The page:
nationalism as distinct from Russian nationalism. With the weakening of
totalitarian controls under Gorbachev the suppressed nationalisms within the
USSR helped break it up into nation-states. This process of disintegration
has not ended there. Nationalconflicts have exploded in Georgia, Armenia
and the Chechnya region of Russia. Nationalist tensions were already present
in the new nations of the post-Soviet states, where large Russian minorities
‘policy dialogues’ (Bangura, 1997:8–17).
Three are relevant, listed from the most to least hegemonic:
• Technocracy, especially the neo-liberal economic model,
which vests authority in government technocrats and international finance experts who reduce deficits and inflation,
open markets, and promote competition and efficiency.
• Corporatism, the ‘historic class compromise’ which manages nationalconflict through bringing organized interests into policy making.
• Global sustainable pluralism, inspired by UNDP HDR
thinking about development as equitable, gender balanced
Wolfgang Wessels, Andreas Maurer, and Jürgen Mittag
governmental interests with regard to
European integration policy projects. Thus, we also look at the questions:
since ‘Maastricht’, and in comparison to the pre-Maastricht era, what are
the main policy areas of the Member States? Which European topics are
discussed in national debates? Is there any evidence to suggest that major
political events or nationalconflicts – such as national elections, changes
in government, etc. – produce important changes in the tone or style of EU
policy-making at the national level?
National adaptation: structures and procedures for European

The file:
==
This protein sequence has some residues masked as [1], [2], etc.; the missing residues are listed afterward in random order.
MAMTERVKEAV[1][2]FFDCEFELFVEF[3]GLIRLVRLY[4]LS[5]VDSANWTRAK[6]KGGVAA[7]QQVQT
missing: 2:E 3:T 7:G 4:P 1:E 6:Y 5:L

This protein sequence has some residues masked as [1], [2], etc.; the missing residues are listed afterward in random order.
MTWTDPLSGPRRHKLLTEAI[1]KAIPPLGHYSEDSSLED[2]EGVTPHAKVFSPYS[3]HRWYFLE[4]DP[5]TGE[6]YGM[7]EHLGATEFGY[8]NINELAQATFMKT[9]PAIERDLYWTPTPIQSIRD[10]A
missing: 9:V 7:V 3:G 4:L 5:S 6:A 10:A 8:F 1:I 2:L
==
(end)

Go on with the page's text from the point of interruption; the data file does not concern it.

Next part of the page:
The organisation of war-escalation in the Krajina region of Croatia 1990–91
Hannes Grandits and Carolin Leutloff
the popularisation and institutionalisation of
boundary-maintenance mechanisms in Croatia in 1990. The HDZ, which
formed the government after the ﬁrst free multi-party elections in Croatia,
increasingly integrated its nationalistic position into the newly developing postsocialist state machinery. Political antagonisms, which in the breakdown of the
socialist system and the following temporary power vacuum seemed inevitable,
aroused nationalconﬂicts between Croats and Serbs about the form and character of the new institutions of the developing national state. These
blamed for presenting the
political, social and nationalconflicts in the former Yugoslavia ‘as centurieslong conflicts between essentially opposed human types, types of cultures and
civilisations’.135 Moreover, he argued that the Church was guilty of portraying
the Croats as ‘quasi-immaculate’ while portraying Serbs as ‘the incarnation of
evil’. These two positions are a little unfair. Clearly, some priests did articulate
such views, which had an open resonance with the language used by Tuœman.
However, although Kuhariç tacitly supported the HDZ in the run-up to the